WASHINGTON, D.C. – Escort carrier USS St. Lo (CVE-63) was the first naval vessel to be sunk by a single precision-guided weapon, a Japanese kamikaze attack, during the Battle of Leyte Gulf. Since then the danger to surface warships today has “only gotten worse,” the former vice chairman of the Joint Chiefs said on Friday.
The 1944 clash off the coast of the Philippines was the “culminating naval battle” in the Pacific of World War II and taught the U.S. lessons that have endured in the modern naval era, said retired Adm. James “Sandy” Winnefeld speaking at the Decatur-Truxtun House. Along with the introduction of precision-guided weapons into naval warfare, the battle also reasserted how naval battles have influenced American ground conflict since the Revolutionary War.
The naval victory at Leyte Gulf allowed Gen. Douglas MacArthur’s invasion of the Philippines to succeed as much as the French navy’s success set up the 1781 victory at Yorktown by cutting off British troops from evacuation or resupply, Winnefeld said during a discussion on the 75th anniversary of the battle.
Even though MacArthur’s landings had begun before the naval engagement, not all of the American forces and equipment were ashore; and although protected by naval screens, the transports and other auxiliaries were at risk from the Japanese.
“The Navy did its job and protected the Army force that landed,” the Naval Institute’s Thomas Cutler said during another part of the program.
Another lesson from Leyte Gulf that has carried forward “was the disproportionate effect of submarines” on the battle’s outcome and the role they play today in naval combat, he said. After the first day, when three heavy cruisers were sunk or heavily damaged, “Japanese commanders ignored their presence at their peril.”
Another important lesson learned in the night battles in Leyte Gulf was the value of torpedoes fired from surface ships, said Cutler, author of the Naval Institute Press’ Battle of Leyte Gulf, 23-26 October 1944 and editor of Leyte Gulf at 75. Because there were no gun flashes smaller American destroyers, destroyer escorts and even PT boats could successfully attack larger Japanese ships, he said. The effect of technical sophistication of the more advanced American fire control radar also proved lethal, he said.
Perhaps more than the technological dimension, the battle highlighted the essential value of unity of command, several panelists said. The naval forces of Adm. William “Bull” Halsey and Vice. Adm. Thomas Kinkaid had two separate chains of command that led to unnecessary confusion during the naval battle, a panel agreed.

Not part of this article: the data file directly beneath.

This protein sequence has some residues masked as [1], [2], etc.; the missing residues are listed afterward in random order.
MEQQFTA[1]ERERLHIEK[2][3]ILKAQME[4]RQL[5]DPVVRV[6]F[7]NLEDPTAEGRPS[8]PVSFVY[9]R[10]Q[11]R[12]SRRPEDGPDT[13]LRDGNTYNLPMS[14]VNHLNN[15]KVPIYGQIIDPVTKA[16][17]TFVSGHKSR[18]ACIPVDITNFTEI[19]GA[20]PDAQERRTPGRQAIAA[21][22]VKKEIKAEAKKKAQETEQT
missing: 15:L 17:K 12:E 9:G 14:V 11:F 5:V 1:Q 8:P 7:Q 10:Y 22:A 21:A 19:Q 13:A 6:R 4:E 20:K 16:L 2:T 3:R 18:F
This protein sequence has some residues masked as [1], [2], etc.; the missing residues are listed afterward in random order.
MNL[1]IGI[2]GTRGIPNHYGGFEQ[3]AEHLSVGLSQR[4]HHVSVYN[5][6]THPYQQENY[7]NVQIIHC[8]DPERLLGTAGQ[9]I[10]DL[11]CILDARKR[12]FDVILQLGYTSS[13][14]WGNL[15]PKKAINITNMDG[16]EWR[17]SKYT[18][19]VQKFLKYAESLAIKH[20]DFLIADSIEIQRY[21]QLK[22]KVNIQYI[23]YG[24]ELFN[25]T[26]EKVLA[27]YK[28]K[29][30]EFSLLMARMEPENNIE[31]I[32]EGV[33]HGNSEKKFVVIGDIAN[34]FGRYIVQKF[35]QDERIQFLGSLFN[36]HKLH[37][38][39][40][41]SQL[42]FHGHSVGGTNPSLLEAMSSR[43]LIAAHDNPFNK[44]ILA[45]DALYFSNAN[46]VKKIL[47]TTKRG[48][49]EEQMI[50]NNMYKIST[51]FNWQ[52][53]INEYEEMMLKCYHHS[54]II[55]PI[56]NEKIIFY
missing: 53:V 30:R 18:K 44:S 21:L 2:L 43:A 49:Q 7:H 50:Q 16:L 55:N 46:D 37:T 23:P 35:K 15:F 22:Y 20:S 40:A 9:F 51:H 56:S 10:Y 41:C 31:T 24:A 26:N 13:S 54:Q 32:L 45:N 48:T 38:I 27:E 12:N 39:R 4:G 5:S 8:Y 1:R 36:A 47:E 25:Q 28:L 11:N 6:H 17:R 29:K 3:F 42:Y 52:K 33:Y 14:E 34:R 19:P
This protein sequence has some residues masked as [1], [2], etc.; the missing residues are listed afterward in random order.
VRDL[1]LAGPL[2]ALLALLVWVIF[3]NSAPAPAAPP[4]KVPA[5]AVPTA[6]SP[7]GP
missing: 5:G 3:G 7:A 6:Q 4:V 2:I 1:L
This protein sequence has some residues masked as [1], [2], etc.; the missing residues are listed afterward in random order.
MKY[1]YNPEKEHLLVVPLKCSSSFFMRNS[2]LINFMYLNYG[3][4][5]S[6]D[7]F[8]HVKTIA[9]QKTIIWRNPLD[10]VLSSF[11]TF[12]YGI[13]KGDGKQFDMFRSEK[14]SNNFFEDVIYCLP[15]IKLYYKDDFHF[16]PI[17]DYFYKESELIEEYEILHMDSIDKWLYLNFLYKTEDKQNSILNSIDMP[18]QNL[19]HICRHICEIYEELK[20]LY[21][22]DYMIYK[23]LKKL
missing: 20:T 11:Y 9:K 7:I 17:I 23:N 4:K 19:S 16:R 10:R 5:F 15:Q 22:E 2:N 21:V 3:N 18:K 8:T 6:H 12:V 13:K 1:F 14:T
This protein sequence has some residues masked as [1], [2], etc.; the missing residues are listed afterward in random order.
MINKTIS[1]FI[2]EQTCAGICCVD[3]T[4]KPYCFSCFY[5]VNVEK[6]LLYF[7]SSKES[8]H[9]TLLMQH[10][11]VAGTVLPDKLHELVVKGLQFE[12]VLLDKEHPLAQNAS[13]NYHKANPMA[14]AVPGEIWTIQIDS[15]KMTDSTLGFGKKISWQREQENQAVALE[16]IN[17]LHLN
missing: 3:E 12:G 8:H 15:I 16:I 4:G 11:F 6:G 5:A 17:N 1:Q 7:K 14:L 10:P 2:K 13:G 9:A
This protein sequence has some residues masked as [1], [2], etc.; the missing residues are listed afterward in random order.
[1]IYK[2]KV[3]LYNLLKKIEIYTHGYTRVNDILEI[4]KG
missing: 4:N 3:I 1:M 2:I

The split in command between two fleets converging on the same location, not communicating or coordinating much with each other, became obvious when Halsey ordered all of his ships in the 3rd Fleet to steam north in pursuit of what turned out to be a decoy force.
Vice Adm. Thomas Kincaid’s 7th Fleet, under the overall command of MacArthur, remained in place supporting the still unfolding landings and placed this part of the operation at greater risk.
The situation on the Japanese side was not any better, Cutler said. “There’s is no coordination” taking place during the battle and there is no agreement over who is the senior on-scene commander, he said
The battle also provided another lesson for today — being prepared to act quickly when circumstances change.
That “ready to go” lesson is often personified in the actions of Cmdr. Ernest Evans at Samar.
“The essence of naval leadership was Ernest Evans,” said retired Capt. David Kennedy, screenplay writer for the film Taffy 3, based on the Battle at Samar. Evans, a Naval Academy graduate, was the commander of the Fletcher-class destroyer USS Johnston (DD-557) in the task force “back with the gear.” Evans “very systematically built a team” that was capable of moving to action even when “they’re not expected to fight,” Kennedy said. Evans’ approach to building a team was apparent when “they attacked with ferocity” against formidable Japanese odds. Evans was posthumously awarded the Medal of Honor.
Naval aviation also showed resilience and adaptability at Samar, Cutler said. When the air units assigned to the escort carriers that were tasked to support the U.S. landing saw the Japanese coming, despite not having the proper ordnance, they “continued to attack,” dropping depth charges on the surface ships to disrupt their movement.
During the extended battle, Jack C. Taylor, piloting an F6F Hellcat, and other members of VF-15, “went down on [super battleship Musahi] strafing away” and “managed to pull out just above the water” as they completed the run, his son Andrew Taylor said during the presentation. Taylor and the aviators quickly learned “they had to do it again” to clear the way for the torpedo bombers that were coming in, so they came around for the new strafing attack. The actions from Taylor and the other Hellcat pilots led to the sinking of the Japanese battleship.
The surprising thing to many observers now, Winnefeld added, the sailors “didn’t see themselves as heroes” for what they did at Leyte Gulf.
For the Navy of the future, Winnefeld said, “People like this are our single most important advantage.”